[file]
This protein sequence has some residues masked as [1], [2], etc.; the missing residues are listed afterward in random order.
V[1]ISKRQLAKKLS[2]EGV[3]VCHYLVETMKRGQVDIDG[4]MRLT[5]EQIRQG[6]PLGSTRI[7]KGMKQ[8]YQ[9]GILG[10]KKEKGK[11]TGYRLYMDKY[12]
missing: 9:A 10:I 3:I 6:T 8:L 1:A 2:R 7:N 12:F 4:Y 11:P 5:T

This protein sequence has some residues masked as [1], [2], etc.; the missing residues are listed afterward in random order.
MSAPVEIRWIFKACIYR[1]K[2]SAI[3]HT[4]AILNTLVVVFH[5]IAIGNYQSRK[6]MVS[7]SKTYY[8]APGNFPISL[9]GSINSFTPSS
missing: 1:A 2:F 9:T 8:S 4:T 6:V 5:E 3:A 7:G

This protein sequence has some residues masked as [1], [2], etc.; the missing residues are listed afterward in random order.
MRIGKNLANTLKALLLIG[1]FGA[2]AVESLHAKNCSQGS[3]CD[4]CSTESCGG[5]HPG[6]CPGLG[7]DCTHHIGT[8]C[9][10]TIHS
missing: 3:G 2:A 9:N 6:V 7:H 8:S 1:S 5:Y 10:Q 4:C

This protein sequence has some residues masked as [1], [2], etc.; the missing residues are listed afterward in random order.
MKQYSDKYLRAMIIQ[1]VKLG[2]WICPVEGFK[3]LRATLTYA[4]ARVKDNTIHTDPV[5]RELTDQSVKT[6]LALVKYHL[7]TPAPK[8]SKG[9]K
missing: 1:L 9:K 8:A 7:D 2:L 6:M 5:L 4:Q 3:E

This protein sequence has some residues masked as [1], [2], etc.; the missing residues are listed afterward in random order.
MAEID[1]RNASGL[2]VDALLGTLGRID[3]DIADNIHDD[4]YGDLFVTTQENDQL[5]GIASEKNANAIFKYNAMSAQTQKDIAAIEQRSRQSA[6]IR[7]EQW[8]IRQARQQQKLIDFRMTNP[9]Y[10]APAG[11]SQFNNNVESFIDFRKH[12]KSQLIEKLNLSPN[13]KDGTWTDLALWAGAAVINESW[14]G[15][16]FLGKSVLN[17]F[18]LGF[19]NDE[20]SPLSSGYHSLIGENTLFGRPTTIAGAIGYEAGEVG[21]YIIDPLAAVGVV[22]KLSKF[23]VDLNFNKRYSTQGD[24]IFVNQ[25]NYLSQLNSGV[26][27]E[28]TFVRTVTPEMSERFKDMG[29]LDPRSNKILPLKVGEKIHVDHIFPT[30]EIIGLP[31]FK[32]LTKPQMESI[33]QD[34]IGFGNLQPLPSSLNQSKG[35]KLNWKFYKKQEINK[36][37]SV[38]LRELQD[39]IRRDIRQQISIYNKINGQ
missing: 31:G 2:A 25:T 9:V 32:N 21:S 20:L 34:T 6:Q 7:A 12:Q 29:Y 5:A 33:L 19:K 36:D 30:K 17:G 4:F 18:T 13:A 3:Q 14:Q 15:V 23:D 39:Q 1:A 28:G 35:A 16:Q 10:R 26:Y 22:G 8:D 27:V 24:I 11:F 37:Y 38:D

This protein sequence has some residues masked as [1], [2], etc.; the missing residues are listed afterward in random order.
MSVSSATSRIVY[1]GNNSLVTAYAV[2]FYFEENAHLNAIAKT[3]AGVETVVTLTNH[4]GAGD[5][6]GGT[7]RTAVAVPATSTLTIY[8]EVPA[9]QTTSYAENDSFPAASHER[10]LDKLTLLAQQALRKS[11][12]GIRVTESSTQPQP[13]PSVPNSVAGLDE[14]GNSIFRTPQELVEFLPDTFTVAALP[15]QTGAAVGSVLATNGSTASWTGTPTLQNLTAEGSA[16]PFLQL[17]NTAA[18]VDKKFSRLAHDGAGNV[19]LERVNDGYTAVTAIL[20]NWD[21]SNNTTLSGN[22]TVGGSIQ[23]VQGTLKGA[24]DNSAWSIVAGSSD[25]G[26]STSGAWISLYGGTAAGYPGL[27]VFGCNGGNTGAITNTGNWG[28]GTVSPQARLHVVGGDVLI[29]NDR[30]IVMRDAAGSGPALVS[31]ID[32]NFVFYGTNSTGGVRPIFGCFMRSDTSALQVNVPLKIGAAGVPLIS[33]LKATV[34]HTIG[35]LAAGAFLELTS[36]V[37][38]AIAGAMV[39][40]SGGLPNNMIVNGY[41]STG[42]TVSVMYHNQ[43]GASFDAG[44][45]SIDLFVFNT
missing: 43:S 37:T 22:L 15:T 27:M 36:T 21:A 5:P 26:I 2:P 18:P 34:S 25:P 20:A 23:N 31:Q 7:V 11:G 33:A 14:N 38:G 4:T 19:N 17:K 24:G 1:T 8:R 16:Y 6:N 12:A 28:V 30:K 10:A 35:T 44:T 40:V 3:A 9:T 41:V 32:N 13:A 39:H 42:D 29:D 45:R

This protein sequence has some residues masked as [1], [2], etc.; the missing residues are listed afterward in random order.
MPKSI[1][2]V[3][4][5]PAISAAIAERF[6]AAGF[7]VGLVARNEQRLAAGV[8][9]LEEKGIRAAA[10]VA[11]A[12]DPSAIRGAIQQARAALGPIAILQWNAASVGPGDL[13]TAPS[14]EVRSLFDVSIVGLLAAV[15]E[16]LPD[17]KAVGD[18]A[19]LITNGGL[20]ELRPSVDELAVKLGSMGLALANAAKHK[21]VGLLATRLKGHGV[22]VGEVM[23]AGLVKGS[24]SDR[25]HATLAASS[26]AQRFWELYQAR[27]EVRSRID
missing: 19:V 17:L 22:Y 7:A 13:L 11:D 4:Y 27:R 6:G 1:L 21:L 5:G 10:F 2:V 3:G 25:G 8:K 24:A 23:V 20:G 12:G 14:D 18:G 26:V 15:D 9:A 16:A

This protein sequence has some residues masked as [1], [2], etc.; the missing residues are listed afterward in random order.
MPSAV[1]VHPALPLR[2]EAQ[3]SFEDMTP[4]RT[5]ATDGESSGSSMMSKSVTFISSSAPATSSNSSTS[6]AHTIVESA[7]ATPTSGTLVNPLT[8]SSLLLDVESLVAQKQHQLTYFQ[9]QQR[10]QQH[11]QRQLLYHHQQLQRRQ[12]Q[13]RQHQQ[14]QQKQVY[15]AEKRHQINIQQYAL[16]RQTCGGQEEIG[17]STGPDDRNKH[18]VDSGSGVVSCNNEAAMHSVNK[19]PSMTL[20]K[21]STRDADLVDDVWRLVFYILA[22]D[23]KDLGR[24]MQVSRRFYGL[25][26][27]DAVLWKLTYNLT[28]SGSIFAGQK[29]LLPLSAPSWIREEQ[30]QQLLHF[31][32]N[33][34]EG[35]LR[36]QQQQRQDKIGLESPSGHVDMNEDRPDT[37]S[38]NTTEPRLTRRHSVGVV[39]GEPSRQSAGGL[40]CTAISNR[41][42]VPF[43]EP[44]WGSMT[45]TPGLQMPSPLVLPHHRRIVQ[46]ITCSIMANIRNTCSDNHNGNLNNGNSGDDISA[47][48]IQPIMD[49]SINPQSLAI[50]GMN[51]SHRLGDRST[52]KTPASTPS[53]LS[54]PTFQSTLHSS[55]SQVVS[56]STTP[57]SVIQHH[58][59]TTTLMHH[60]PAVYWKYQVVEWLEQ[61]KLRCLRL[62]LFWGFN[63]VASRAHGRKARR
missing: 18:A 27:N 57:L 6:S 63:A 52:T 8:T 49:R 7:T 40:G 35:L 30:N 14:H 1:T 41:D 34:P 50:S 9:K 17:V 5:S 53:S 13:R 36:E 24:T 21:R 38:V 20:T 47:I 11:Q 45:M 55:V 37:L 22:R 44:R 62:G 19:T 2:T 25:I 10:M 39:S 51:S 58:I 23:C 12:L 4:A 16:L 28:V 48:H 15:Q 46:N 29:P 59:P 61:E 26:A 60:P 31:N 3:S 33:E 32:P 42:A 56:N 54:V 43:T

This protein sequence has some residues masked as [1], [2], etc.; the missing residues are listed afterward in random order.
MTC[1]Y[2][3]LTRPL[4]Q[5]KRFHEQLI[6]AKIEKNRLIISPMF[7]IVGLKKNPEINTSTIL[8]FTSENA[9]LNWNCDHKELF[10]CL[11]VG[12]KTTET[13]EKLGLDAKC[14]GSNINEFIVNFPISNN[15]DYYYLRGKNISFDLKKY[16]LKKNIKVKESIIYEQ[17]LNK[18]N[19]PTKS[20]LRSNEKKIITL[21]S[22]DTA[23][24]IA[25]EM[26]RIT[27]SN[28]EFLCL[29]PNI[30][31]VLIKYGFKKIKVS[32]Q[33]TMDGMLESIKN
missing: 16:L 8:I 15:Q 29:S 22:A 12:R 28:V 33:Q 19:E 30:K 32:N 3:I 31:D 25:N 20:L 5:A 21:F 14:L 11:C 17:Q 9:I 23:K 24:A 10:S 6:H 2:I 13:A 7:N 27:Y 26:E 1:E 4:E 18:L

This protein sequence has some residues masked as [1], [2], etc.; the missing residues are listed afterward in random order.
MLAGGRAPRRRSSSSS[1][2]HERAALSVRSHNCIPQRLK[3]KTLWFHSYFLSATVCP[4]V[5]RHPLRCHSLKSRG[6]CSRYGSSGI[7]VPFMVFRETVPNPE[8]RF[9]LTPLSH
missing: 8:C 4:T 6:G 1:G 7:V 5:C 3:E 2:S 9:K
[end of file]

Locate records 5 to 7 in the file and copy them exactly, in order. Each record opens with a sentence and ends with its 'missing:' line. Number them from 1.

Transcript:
This protein sequence has some residues masked as [1], [2], etc.; the missing residues are listed afterward in random order.
MAEID[1]RNASGL[2]VDALLGTLGRID[3]DIADNIHDD[4]YGDLFVTTQENDQL[5]GIASEKNANAIFKYNAMSAQTQKDIAAIEQRSRQSA[6]IR[7]EQW[8]IRQARQQQKLIDFRMTNP[9]Y[10]APAG[11]SQFNNNVESFIDFRKH[12]KSQLIEKLNLSPN[13]KDGTWTDLALWAGAAVINESW[14]G[15][16]FLGKSVLN[17]F[18]LGF[19]NDE[20]SPLSSGYHSLIGENTLFGRPTTIAGAIGYEAGEVG[21]YIIDPLAAVGVV[22]KLSKF[23]VDLNFNKRYSTQGD[24]IFVNQ[25]NYLSQLNSGV[26][27]E[28]TFVRTVTPEMSERFKDMG[29]LDPRSNKILPLKVGEKIHVDHIFPT[30]EIIGLP[31]FK[32]LTKPQMESI[33]QD[34]IGFGNLQPLPSSLNQSKG[35]KLNWKFYKKQEINK[36][37]SV[38]LRELQD[39]IRRDIRQQISIYNKINGQ
missing: 31:G 2:A 25:T 9:V 32:N 21:S 20:L 34:T 6:Q 7:A 12:Q 29:Y 5:A 33:L 19:K 36:D 30:K 17:G 4:F 18:T 13:A 3:Q 14:Q 15:V 23:D 39:Q 1:A 28:G 35:A 16:Q 10:R 26:Y 22:G 8:D 27:V 24:I 11:F 37:Y 38:D

This protein sequence has some residues masked as [1], [2], etc.; the missing residues are listed afterward in random order.
MSVSSATSRIVY[1]GNNSLVTAYAV[2]FYFEENAHLNAIAKT[3]AGVETVVTLTNH[4]GAGD[5][6]GGT[7]RTAVAVPATSTLTIY[8]EVPA[9]QTTSYAENDSFPAASHER[10]LDKLTLLAQQALRKS[11][12]GIRVTESSTQPQP[13]PSVPNSVAGLDE[14]GNSIFRTPQELVEFLPDTFTVAALP[15]QTGAAVGSVLATNGSTASWTGTPTLQNLTAEGSA[16]PFLQL[17]NTAA[18]VDKKFSRLAHDGAGNV[19]LERVNDGYTAVTAIL[20]NWD[21]SNNTTLSGN[22]TVGGSIQ[23]VQGTLKGA[24]DNSAWSIVAGSSD[25]G[26]STSGAWISLYGGTAAGYPGL[27]VFGCNGGNTGAITNTGNWG[28]GTVSPQARLHVVGGDVLI[29]NDR[30]IVMRDAAGSGPALVS[31]ID[32]NFVFYGTNSTGGVRPIFGCFMRSDTSALQVNVPLKIGAAGVPLIS[33]LKATV[34]HTIG[35]LAAGAFLELTS[36]V[37][38]AIAGAMV[39][40]SGGLPNNMIVNGY[41]STG[42]TVSVMYHNQ[43]GASFDAG[44][45]SIDLFVFNT
missing: 43:S 37:T 22:L 15:T 27:M 36:T 21:A 5:P 26:I 2:P 18:P 34:S 25:P 20:A 23:N 31:Q 7:V 11:G 33:A 14:N 38:G 4:T 19:N 17:K 24:G 1:T 8:R 16:Y 6:N 12:A 28:V 30:K 10:A 35:T 44:T 40:V 3:A 9:T 41:V 32:N 13:A 39:H 42:D 29:D 45:R

This protein sequence has some residues masked as [1], [2], etc.; the missing residues are listed afterward in random order.
MPKSI[1][2]V[3][4][5]PAISAAIAERF[6]AAGF[7]VGLVARNEQRLAAGV[8][9]LEEKGIRAAA[10]VA[11]A[12]DPSAIRGAIQQARAALGPIAILQWNAASVGPGDL[13]TAPS[14]EVRSLFDVSIVGLLAAV[15]E[16]LPD[17]KAVGD[18]A[19]LITNGGL[20]ELRPSVDELAVKLGSMGLALANAAKHK[21]VGLLATRLKGHGV[22]VGEVM[23]AGLVKGS[24]SDR[25]HATLAASS[26]AQRFWELYQAR[27]EVRSRID
missing: 19:V 17:L 22:Y 7:A 13:L 11:D 4:Y 27:R 6:G 1:L 21:L 5:G 10:F 2:V 3:G 25:G 8:K 24:A 23:V 20:G 12:G 14:D 18:G 26:V 15:D 9:A 16:A